Homily for Mass for the Solemnity of the Assumption (Votive Mass of the BVM)

18 Aug 2022

St Aloysius College, Milsons Point, 17 August 2022

Most ‘Reality TV’ is not be very real, but something about it captivates many Australians. Recent data suggest that half of the most watched shows in this country are in that genre; the rest are sports. These have included the finales of Masterchef Australia, The Block, Australian Idol, The Voice and My Kitchen Rules.[i] Gogglebox even allows us to watch other people watching other reality TV shows! If they had a show My School Rocks, I’m sure Aloysius would win… But why, we might wonder, are ordinary people today more interested in watching would-be chefs, home improvers, lego builders or spectators, than trained actors? What is it about watching such seemingly mundane tasks as cooking, renovating, singing and viewing that so captivates us? Clearly, there is the real-life drama of it all: real people’s hopes and dreams are at stake. And there is something levelling about it: these are ordinary human beings like us, rather than established celebrities, and we expect them to have ordinary hopes, needs and emotions like us too.

One theme that unites many of these shows is transformation. The dramatic journey to fulfilled potential speaks to something latent in each of us: the desire and hope of becoming more than what we have been so far. Whether it was St Aloysius or St Stanislaus Kostka who declared “I want eternity: I was born for greater things”,[ii] the words Ad Majora Natus, embroidered on your blazers and hearts, perfectly capture this hope for more. That your average Joe or Jane might become a Michelin star chef, pop star, interior design maestro, or lego artist is proof that our own dreams of greatness can be realised also.

One recent iteration of this genre of transformational reality TV is Beauty and the Geek. It pairs up glamorous girls with clever but socially awkward guys, and each odd couple competes in a series of challenges and makeovers to see who will be crowned ‘more than a beauty and a geek’. However imperfectly, the show touches upon what makes us special. Despite the fixation on looks and presentation, there are moments that demonstrate that real beauty is more than skin deep, and that there is more to us than what people see on the outside. In fact, neither our exterior nor our interior is the be-all-and-end-all, and to focus on one to the exclusion of the other is to misunderstand what human persons are.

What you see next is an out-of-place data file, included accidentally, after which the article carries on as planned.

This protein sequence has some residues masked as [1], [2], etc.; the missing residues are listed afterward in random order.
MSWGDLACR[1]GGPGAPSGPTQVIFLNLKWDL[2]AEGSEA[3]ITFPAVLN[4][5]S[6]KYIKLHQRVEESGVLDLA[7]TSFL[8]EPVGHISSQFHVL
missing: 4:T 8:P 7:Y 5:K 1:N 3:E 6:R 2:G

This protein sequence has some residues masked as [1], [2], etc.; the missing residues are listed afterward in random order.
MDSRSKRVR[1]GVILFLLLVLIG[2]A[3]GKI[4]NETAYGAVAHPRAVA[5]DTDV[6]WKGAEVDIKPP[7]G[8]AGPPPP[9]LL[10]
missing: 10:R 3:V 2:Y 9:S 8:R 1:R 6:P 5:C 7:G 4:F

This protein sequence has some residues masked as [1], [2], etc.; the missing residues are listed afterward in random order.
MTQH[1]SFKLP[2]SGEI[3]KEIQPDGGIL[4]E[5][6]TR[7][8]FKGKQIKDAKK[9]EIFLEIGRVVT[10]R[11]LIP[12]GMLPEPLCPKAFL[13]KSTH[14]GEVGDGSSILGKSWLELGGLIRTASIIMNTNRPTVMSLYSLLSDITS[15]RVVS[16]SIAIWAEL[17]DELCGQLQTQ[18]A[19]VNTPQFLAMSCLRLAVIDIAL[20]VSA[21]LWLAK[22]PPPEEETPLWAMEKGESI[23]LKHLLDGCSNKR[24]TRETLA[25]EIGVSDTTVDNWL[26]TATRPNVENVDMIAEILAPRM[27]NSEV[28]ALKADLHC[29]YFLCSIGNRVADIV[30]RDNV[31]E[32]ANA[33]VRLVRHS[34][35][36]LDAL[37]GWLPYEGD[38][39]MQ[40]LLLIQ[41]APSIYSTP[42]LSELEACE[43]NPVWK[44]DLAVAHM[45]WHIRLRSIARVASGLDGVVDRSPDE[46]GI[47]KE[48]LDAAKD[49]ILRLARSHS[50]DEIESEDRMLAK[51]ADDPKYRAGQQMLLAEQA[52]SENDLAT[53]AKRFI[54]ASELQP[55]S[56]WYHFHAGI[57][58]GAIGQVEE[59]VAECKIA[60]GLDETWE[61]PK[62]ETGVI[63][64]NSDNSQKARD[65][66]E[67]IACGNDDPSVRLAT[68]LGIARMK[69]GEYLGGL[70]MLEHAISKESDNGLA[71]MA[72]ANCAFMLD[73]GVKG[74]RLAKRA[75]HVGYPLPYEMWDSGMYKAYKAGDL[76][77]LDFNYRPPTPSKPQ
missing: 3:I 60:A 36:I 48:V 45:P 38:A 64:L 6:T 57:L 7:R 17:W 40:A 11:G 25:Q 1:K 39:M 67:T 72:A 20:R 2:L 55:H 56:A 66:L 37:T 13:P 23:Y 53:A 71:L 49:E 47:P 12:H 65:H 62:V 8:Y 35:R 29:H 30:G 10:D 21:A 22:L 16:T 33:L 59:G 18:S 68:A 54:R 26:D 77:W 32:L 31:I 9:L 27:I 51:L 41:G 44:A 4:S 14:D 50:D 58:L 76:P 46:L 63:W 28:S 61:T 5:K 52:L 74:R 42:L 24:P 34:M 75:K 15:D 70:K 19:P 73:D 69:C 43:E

The Christian tradition has long celebrated the fact that human beings are a unity of body and soul. We have both visible and invisible sides to us, material and spiritual, thoughts and deeds, mortal and immortal dimensions. Both are essential to our identity and destiny. Our spiritual dimension is captured in the very opening lines of the Bible by the notion of human beings as “made in the image of God” (Gen 1:27)—intelligent, free and loving—made able to appreciate and express intangible and transcendent things as much as down-to-earth ones, and made for a life in eternity. Our material dimension is captured by the expression also in the Book of Genesis “You are dust and unto dust you shall return” (Gen 3:19): we are bodily beings, with the gifts and limitations of animals, and no matter how highfalutin our thoughts and words, we can be mugged by material reality. TV shows focused on geeky intellects or beauty highlight the intangible side of our natures, while those about house or body makeovers attend more to our physicality.

That God—a pure spirit—would become incarnate in Jesus, like us in all things but sin, seems to many religions plain blasphemous: what self-respecting god would want to share our material limitations, sickness and death? Yet God clearly values both our spiritual and bodily life enough to have entered into both. Even after death Christ was resurrected bodily, showed us his glorious wounds, ate with us by the lake, touched us and touches us still in His sacraments. Clearly, from His point of view, our bodies are not just hardware to run our mental software, not just costumes we can discard in due course. They are temples for our own souls and the Holy Spirit (cf. 1Cor 6:19): they tell us and the world who we are and what we are destined to become.